But all that emotion was never really about any of that. They weren't strong believers in "small government" and their insistence on "family values" were just totems of tribal identification, not meaningful in themselves. These were signals for something else entirely.

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Trump's campaign is shocking conservative-movement true believers to their cores and it isn't just the small government types or the military hawks. As the Atlantic reported recently, this schism is evident in every faction of the GOP, even among the faithful:

As Trump was speaking [at Liberty University], Russell Moore, the Southern Baptist leader, issued a stream of disapproving tweets: “Trading in the gospel of Jesus Christ for political power is not liberty but slavery,” Moore wrote. He added: “This would be hilarious if it weren't so counter to the mission of the gospel of Jesus Christ.”

[...] Nonetheless, Trump is currently leading among white evangelical voters, many of whom are willing to forgive his theological lapses in favor of other appealing qualities. “Spirituality is a big issue, but we need somebody who’s strong,” a Kentuckian named Charles E. Henderson told the New York Times. “Lots of times the preachers and everything, they have a tendency to be just a little bit weak.”

Trump’s success with this group exposes a rift in the religious right akin to the one in the broader GOP: Its leaders don’t necessarily speak for their followers. As Matthew Lee Anderson put it, “While the evangelical leadership has gone other directions, the laity has its own attitudes and impulses—and those have more in common with Trump than most evangelical leaders would like to admit.”

The chattering classes like to say "the GOP base is frustrated because conservative leaders let them down so they are turning to Trump as a protest." This misses the point. They did let them down but not because they didn't fulfill the evangelical/small government/strong military agenda. They let them down because they didn't fulfill the dogwhistle agenda, which was always about white ressentiment and authoritarian dominance. Trump is the first person to come along and explicitly say what they really want and promise to give it to them.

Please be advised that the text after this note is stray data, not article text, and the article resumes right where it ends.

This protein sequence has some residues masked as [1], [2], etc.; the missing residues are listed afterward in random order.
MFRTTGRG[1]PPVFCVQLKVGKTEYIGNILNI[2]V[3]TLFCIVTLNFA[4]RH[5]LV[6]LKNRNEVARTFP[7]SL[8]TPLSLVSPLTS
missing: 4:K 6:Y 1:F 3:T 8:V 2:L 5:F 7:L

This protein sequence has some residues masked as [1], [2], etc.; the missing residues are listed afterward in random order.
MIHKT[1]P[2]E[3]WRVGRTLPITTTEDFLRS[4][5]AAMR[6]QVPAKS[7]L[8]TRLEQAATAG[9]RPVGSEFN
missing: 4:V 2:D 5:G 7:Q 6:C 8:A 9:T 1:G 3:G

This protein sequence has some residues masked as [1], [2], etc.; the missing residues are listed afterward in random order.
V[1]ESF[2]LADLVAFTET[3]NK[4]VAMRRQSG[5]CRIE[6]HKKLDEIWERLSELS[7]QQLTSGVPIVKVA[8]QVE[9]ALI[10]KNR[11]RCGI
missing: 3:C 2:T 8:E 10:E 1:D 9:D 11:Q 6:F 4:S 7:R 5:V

No more beating around the Bush (no pun intended), Trump comes right out and says it.  It turns out that the three legged stool of the GOP (small government, traditional values, strong military) is just a pile of wood. Donald Trump has poured gasoline on it and lit it on fire. And a good number of GOP voters are whirling and dancing around it in ecstasy. They didn't care about ideology. They just wanted to feel some heat.

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Heather Digby Parton

Heather Digby Parton, also known as "Digby," is a contributing writer to Salon. She was the winner of the 2014 Hillman Prize for Opinion and Analysis Journalism.

MORE FROM Heather Digby Parton